And （ α
） no one
would choose to retain the mind of a child throughout his life, even though he continued
to enjoy the pleasures of childhood with undiminished zest; nor （ δ
） would anyone choose to find enjoyment in doing some
extremely shameful act, although it would entail no painful consequences. Also （
） there are many things which we should be
eager to possess even if they brought us no pleasure, for instance sight, memory,
knowledge, virtue. It may be the case that these things are necessarily attended by
pleasure, but that makes no difference; for we should desire them even if no pleasure
resulted from them.
It seems therefore that pleasure is not the Good, and that not every pleasure is
desirable, but also that there are certain pleasures, superior in respect of their
specific quality or their source, that are desirable in themselves.
Let this suffice for a discussion of the current views about pleasure and pain.
We may ascertain the nature and quality of pleasure more clearly if we start again from
Now the act of sight appears to be perfect at any moment of its duration; it does not
require anything to supervene later in order to perfect its specific quality. But pleasure
also appears to be a thing of this nature. For it is a whole, and one cannot at any moment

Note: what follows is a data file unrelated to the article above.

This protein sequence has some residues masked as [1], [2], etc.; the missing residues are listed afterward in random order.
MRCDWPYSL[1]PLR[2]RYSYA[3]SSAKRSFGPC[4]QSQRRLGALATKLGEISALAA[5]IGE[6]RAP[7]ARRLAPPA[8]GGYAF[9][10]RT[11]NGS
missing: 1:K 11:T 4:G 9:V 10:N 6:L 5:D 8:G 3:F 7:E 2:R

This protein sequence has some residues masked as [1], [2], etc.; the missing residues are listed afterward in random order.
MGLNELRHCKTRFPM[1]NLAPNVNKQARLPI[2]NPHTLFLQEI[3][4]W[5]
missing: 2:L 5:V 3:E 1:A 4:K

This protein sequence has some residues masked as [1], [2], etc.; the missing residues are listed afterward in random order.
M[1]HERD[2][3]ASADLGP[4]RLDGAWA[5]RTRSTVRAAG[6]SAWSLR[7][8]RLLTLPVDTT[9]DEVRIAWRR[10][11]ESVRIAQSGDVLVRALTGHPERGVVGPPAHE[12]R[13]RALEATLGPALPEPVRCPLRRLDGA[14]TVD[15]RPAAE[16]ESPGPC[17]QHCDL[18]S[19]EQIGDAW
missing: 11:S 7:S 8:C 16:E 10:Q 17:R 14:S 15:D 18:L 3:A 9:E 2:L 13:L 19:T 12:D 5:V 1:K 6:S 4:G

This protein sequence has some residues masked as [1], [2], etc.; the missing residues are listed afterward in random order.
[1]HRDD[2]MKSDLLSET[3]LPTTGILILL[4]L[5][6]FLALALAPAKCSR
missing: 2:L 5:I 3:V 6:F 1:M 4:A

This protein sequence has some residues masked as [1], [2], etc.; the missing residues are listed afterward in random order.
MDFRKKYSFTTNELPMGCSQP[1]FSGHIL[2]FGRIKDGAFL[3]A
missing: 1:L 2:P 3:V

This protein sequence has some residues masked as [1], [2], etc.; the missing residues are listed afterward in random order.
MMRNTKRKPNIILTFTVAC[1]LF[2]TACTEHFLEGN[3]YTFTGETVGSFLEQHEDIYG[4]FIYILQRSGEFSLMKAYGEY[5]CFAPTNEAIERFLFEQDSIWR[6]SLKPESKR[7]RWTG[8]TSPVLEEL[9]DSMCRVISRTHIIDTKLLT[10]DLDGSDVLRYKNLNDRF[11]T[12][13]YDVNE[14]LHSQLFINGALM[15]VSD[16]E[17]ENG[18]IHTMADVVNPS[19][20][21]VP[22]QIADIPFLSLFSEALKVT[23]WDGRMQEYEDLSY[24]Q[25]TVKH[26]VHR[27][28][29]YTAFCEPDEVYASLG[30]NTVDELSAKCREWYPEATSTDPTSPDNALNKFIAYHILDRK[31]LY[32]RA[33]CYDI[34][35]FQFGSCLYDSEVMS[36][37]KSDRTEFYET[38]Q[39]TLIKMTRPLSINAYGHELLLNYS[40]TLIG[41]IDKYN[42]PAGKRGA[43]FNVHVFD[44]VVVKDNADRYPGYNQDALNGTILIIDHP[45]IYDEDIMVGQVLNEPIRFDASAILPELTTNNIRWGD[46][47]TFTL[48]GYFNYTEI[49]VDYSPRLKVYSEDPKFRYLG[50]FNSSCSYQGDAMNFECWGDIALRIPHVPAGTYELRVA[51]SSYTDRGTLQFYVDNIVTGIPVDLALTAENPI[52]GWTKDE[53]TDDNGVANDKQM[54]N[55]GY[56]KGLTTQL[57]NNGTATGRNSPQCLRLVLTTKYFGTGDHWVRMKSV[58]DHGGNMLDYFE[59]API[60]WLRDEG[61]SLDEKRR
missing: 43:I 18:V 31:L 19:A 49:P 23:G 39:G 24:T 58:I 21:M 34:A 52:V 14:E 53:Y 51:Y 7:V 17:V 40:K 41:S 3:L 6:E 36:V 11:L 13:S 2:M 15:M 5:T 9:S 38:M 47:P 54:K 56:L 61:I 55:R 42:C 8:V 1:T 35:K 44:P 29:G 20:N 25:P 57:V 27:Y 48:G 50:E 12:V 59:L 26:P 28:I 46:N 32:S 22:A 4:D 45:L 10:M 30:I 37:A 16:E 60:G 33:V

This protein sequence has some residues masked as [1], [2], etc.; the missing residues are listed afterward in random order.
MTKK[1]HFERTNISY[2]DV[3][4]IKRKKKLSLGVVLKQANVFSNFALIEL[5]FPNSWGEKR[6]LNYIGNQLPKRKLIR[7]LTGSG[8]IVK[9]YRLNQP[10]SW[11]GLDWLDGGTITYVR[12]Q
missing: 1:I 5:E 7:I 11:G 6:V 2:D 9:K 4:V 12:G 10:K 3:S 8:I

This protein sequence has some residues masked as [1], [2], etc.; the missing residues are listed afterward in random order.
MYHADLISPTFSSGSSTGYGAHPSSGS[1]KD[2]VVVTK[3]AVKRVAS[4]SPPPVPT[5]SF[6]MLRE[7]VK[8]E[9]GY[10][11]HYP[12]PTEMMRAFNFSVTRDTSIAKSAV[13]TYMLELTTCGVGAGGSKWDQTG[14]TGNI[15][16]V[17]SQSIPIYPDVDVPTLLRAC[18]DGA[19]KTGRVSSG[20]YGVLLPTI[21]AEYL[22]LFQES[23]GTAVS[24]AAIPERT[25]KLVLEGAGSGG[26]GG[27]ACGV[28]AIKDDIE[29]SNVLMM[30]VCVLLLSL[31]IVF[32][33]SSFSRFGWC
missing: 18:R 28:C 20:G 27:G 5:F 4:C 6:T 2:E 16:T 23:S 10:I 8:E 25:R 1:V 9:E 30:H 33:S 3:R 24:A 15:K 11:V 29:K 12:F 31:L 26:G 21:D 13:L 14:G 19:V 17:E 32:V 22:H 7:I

put one's hand on a pleasure which will only exhibit its specific quality perfectly if its
duration be prolonged.
It follows also that pleasure is not a form of motion.1
For every motion or process of change
involves duration, and is a means to an end, for
instance the process of building a house; and it is perfect when it has effected its end.
Hence a motion is perfect either when viewed over the whole time of its duration, or at
the moment when its end has been achieved. The several motions occupying portions of the
time of the whole are imperfect, and different in kind from the whole and from each other.
For instance, in building a temple the fitting together of the stones is a different
process from the fluting of a column, and both are different from the construction of the
temple as a whole; and whereas the building of the temple is a perfect process, for
nothing more is required to achieve the end proposed, laying the foundation and
constructing the triglyphs are imperfect processes, since each produces only a part of the
design; they are therefore specifically different from the construction of the whole, and
it is not possible to lay one's finger on a motion specifically perfect at any moment of
the process of building, but only, if at all, in the whole of its duration.
And the same is true of walking and the other forms of locomotion. For if locomotion is
motion from one point in space to another, and if this is of different kinds, flying,
walking, leaping and the like, and not only so, but if there are also differences in
walking itself （for the terminal points of a race course are not the same as
those of a portion of the course, nor are those of one portion the same as those of
another; nor is traversing this line the same as traversing that one,2